Someone mentioned to me in Internet email that the centuries-long shrill ranting among Christian brand names about who is a "true Christian" and who isn't a "true Christian" evidences its origins in a phenomena which doesn't get underscored directly. Indirectly the phenomena is well understood and acknowledged -- by non-believers, any way.

The phenomena is the way that Christian deity constructs change over the years. The argument about who is a "true Christian" and who isn't a "true Christian" is an artificial construct which is itself predicated in the fact that the Christian deity constructs mutate with time, economics, social circumstance and, of course, political expedience.

A religion is defined by what the religious do -- their actions -- not by what's written in a religion's mythologies. The Christian myths are perfectly suited toward supporting or defeating any belief or claim one wishes to make. It has always been so, from the horrid way Christopher Columbus treated the populations of the New World, through Hitler's genocide of the pretend "Chosen" Jews, to the enslavement of blacks on the North American continent -- Christianity has always been defined by actions, not words.

Later generations point at all those which proceeded it and glibly pronounce, "Oh, they weren't TRUE Christians" and then go on to enumerate the activities of what the Christians did which some how makes them "not true Christians." Said generations -- in the act of pointing at the activities of Christians before them -- are doing so because they, too, understand that it is actions -- not words -- which define who is a "True follower" and who is not.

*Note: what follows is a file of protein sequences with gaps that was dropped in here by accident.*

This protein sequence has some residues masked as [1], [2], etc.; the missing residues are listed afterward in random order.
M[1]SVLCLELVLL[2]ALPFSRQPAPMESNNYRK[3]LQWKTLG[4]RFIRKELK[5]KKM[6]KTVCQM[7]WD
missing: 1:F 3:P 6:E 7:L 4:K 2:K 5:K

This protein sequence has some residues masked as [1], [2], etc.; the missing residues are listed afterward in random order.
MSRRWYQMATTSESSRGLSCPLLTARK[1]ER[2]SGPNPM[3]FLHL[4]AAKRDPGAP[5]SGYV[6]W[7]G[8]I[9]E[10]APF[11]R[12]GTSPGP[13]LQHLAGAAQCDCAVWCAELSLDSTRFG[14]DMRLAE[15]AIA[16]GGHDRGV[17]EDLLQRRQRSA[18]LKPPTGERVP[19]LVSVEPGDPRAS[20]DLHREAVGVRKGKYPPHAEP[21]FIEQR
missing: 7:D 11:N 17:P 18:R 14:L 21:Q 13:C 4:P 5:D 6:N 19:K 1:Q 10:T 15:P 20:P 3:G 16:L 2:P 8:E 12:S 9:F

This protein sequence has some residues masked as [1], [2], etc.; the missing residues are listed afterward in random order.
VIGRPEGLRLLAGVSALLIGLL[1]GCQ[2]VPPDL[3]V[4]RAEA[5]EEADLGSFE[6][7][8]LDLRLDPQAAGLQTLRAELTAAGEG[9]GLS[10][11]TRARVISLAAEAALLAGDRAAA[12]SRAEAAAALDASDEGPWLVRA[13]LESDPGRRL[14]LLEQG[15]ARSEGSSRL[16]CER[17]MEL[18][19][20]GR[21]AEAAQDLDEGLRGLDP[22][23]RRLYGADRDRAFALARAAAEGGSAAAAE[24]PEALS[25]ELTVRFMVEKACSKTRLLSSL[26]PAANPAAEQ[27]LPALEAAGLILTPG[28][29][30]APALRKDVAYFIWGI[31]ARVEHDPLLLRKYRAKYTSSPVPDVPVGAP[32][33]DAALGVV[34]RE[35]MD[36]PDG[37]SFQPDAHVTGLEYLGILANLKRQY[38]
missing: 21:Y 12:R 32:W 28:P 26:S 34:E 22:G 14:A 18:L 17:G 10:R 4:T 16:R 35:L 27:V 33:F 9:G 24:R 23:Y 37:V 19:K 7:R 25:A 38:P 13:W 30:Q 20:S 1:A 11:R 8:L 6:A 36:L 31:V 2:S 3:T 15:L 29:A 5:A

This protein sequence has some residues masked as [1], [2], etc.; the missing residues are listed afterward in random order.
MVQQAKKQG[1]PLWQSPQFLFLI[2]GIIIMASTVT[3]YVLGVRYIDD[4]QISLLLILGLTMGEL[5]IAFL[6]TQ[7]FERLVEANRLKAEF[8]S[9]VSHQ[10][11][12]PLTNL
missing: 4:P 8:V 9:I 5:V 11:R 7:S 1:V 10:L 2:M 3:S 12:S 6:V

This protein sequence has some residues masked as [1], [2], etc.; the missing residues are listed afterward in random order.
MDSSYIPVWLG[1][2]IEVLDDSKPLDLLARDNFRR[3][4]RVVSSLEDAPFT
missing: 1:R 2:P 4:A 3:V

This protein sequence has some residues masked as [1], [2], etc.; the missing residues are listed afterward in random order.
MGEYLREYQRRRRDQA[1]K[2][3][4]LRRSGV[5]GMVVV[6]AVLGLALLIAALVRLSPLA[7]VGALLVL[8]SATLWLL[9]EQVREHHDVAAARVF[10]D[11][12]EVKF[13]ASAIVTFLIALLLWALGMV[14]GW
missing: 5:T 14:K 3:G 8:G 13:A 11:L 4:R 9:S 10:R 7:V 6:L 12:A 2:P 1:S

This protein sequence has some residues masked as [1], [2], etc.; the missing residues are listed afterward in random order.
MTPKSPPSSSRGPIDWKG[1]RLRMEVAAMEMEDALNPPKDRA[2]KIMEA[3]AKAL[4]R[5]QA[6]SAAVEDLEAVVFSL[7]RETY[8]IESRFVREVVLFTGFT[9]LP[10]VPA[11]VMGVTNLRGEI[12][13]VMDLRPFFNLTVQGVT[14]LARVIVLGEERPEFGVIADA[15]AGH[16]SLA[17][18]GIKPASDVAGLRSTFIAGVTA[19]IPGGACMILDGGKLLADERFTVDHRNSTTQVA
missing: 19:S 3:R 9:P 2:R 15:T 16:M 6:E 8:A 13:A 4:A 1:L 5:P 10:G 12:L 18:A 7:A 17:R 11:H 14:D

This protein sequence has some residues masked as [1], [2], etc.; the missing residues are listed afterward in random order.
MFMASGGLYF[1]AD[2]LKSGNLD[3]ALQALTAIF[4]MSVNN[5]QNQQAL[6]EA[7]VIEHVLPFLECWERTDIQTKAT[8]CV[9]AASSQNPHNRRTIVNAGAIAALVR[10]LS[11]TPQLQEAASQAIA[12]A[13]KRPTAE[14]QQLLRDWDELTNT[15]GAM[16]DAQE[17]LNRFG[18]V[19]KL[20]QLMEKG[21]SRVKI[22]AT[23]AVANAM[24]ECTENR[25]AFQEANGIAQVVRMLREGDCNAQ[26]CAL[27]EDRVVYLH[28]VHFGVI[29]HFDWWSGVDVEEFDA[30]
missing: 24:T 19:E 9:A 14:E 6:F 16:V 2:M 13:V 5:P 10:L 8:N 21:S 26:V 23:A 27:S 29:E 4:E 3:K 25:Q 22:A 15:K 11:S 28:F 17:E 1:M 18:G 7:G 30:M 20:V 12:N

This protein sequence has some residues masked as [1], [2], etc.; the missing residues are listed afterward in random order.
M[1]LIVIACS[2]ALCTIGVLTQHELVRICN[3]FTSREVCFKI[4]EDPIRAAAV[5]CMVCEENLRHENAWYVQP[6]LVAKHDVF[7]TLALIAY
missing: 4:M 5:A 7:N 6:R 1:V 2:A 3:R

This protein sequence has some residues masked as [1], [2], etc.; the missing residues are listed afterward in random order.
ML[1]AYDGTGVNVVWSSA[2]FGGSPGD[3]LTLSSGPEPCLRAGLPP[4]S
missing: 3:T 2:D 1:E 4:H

The contemporary Christian is the only Christian who has the possibility of being a "True Christian." Of that smaller pool there exists thousands of brand names, sects, factions, and fractions, some of which acknowledge the "True Christianity" of others, most of which do not -- always based upon a selection criteria that is ambiguous and itself changes from day to day. When the next generation of Christianity comes along, the contemporary generation is relegated to the realm of "not True Christian."

I think this summation -- and the phenomena of the changing deity constructs which drive it -- has a great deal of merit. What is permitted under the gods one day is socially, morally, politically, or economically frowned upon the next. Humanity creates their gods and goddesses to support the majority or minority agenda of the day and the religious apply their ambiguous labels to an ideal which had nothing rooted in historic fact.

I've always argued that when one joins a religion, one is making a statement that one is in agreement with what that religion has historically stood for. The opposing argument has always been to point at what the religion has historically instigated among its followers and to glibly demand that they were "false" followers some how. This allows the claimant to retain club membership while not having to admit their deity constructs have changed.

Another aspect of this phenomena, I think, has an analog to virus, germs, and all the other species of plants and animals.

A species doesn't exist as a collection of organisms which hold a specific set of attributes. A species contains a number of individuals which all hold a large variety of physical, emotional, and cognitive differences. The species is defined as a central point around which all the differences revolve. A mutation among the species is described when the center of the collection of attributes shifts thereafter the physical, emotional, and cognitive attributes of the mutated species resolves around the new center.

I think that a religion is like this -- it seems that this is pretty much self-evident, in fact, inasmuch as we have a bewildering variety of brand names, factions, sects, and fractions of a fairly large number of religions. There is likewise a central focus point which defines Christianity (and all other religions after they reach a certain age) and, like a living organism, it mutates according to the social, economic, and political expedience of the day, causing the center to shift over time.


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